Tips for staying sane in student housing

Living in a student house can be an amazing experience, if you go about it properly. There are many things that you’ll need to get before you move in to help make sure you keep up. Some of which being a couple pointers that will help save your sanity.

Since living in a student house requires renting out a single room and sharing the common areas, the first thing that you’ll need is a good lock for your bedroom door. This can be a life saver, seeing as you likely won’t know any of the people that you’re moving in with. Sure they could prove to be amazing friends with while living there, but you’ll never know right off the bat. Keeping your valuables locked up somewhere safe is very important.

For any student starting post-secondary, even the experienced returnee, those first weeks are hectic and can make anyone forgetful. Consequently, you’ll need a spare key to go with that new bedroom door lock. It probably wouldn’t hurt to also have a spare for your front door either. No one likes to come home to be locked out after a long day of classes. Make sure to keep them in a secret spot that no one knows about, but not so secret that you forget too.

Another problem with shared living, which can cause trouble for any student, are the shared fridges. It can be a real pain to try and keep track of what groceries you have left. Not to mention coming home expecting groceries or leftovers that aren’t where you left them. Often, with only one fridge per household and sometimes at least five residents, students will find fridge space minimal.

Shared kitchens can be an absolute nightmare. Dishes piling up, rotting food needlessly wasted, garbage overflowing from its container; when you have that many people storing food, cooking, and eating in the same area, things sometimes tend to get very messy. Getting your own kitchenware will save you a lot of stress, just remember to keep it clean!

Assignments start to pile up during the year, with early classes and midterms keeping you up late, school work can leave you daydreaming about the next time you will get a good sleep. Every student has that night, first year or even seventh year, where they are so overwhelmed with stress that they just want to take the fail and get some sleep. Those are the nights where a coffee maker will prove to be a saving grace. After a nice walk and cup of coffee – for some students’ maybe two or three – the brain goes back into action for most.

When stress gets high like that, loneliness can come into play for a lot of students. Especially for those moving away from home for the first time. Even though surrounded by friends, there are times when a person simply needs a parent to talk to. For students that come from the area, comfort can be as easy as taking a bus or driving home can be an option. But for those students that come from hours, or even continents away, a good long-distance plan will make those days of feeling completely alone bearable.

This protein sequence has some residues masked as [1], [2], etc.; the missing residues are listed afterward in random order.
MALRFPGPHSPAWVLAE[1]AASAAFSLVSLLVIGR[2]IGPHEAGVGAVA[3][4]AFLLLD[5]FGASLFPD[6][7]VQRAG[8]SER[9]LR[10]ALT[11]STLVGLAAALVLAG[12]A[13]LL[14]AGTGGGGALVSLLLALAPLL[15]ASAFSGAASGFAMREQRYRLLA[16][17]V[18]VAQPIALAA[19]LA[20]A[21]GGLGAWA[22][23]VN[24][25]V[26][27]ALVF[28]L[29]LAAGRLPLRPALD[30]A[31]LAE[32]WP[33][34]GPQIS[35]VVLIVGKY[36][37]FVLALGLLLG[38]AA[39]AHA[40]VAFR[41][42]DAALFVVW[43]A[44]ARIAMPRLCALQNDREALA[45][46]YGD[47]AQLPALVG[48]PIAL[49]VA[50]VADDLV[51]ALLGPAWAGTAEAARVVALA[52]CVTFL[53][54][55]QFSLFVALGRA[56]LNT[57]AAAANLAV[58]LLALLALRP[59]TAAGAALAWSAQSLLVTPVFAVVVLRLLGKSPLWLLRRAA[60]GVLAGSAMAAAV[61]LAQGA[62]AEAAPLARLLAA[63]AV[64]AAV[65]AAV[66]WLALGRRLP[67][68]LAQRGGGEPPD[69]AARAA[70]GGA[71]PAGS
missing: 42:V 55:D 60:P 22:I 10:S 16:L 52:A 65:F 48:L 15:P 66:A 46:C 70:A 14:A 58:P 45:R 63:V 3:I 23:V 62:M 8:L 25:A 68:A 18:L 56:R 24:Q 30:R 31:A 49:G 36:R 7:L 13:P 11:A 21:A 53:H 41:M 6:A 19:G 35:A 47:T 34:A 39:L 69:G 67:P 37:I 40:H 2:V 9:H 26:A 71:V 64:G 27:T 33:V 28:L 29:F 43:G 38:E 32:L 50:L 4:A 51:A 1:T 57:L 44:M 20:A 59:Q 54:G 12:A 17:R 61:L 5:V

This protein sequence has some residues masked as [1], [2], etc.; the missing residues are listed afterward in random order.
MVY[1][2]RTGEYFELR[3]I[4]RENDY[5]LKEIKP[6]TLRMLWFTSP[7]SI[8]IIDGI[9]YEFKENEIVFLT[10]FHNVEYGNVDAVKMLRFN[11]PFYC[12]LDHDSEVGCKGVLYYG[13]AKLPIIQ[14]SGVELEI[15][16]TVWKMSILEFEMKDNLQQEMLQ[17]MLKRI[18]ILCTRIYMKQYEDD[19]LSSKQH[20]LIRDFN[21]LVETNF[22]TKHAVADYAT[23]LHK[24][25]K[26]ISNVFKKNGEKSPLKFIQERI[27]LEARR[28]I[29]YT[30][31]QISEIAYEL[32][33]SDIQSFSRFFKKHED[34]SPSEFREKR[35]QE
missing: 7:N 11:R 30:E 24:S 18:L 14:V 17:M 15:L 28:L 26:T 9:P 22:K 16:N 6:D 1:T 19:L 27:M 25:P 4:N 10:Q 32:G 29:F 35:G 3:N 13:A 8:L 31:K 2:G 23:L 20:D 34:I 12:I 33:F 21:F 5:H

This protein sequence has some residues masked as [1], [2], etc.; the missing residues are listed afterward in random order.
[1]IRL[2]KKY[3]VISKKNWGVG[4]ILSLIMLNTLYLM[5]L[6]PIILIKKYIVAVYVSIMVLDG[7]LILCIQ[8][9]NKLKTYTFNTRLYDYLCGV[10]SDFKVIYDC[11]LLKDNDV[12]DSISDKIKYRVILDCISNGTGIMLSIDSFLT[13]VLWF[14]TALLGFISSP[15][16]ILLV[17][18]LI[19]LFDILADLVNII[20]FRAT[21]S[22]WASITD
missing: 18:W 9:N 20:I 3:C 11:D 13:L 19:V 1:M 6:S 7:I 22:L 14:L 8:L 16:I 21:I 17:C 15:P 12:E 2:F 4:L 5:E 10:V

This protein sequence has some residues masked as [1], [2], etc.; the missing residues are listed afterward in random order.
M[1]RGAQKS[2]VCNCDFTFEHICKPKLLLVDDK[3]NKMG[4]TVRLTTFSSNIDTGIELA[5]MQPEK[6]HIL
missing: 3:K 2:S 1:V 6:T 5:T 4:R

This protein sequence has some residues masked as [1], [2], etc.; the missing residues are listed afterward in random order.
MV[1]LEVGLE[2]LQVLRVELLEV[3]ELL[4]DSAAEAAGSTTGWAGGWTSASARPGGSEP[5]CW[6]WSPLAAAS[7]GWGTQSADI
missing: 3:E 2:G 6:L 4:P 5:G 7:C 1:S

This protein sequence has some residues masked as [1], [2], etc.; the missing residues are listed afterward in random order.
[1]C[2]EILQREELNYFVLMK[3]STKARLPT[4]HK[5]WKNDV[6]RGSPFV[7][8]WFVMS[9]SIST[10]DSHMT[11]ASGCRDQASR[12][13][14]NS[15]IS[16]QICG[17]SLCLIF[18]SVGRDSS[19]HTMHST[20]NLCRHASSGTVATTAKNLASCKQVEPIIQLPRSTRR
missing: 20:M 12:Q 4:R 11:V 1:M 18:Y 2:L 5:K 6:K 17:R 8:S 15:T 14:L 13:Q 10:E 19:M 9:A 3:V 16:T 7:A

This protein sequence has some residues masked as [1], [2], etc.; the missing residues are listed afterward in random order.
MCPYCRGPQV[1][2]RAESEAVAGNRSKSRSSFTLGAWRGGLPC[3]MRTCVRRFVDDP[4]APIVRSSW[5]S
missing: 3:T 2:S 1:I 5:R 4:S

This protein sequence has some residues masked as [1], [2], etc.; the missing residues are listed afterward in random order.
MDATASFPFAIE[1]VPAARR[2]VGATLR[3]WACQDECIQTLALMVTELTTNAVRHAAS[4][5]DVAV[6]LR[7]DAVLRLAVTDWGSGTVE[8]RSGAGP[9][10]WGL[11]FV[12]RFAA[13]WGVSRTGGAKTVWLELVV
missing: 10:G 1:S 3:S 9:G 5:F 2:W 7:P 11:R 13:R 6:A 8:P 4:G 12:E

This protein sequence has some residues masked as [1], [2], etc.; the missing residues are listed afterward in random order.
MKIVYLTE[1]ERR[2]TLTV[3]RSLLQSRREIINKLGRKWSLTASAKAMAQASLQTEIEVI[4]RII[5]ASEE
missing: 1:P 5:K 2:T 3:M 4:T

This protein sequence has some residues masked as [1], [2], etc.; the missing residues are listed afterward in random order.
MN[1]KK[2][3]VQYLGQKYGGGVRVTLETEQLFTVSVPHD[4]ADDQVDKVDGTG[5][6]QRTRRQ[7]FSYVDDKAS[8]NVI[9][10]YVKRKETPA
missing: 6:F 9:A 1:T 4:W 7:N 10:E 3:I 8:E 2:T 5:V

No matter the argument, student houses are great for a students’ social life. New people, campus wide parties, and friends that can last a lifetime are but a fraction of the student experience. But when it comes time to get to work, and focus is necessary, having students all around you can become a serious distraction. While making new friends is a big part of the college experience, “you’re there for school and without a structured work environment it can be near to impossible to complete your home work in a comfortable and timely manner” said Jacob Rancourt, a third year marketing student at Fanshawe college. Therefore, a desk set up for your room is one of the most important things to have in a student house.

Aside from material items, there are a couple crucial things that need to be kept in mind when moving into a house full of strangers. Brooklyn Van Dyke, said that compromise is key with your roommates so that you don’t end up hating one another. Adding, “you’re still going to have to pick up your feet a little bit or sacrifice one of your habits, but in the end if you make compromises it will be ten times easier to get along with roomies and make it easier for everyone.”

Conclusively, living in a student house is really sink or swim. Dave Matthew, a third year student in the Culinary Management program at Humber’s north campus says that the single most important things are having a positive attitude, a sense of humour and an open mind. He said this is because “depending on how you open your mind to it sometimes you need to be willing to meet new people and embark on new experiences. You need to be able to laugh things off and keep smiling. If you don’t you can end up passing 2 years by in a basement apartment by yourself with no one who helped you through it and you’ll regret that for the rest of your life.”

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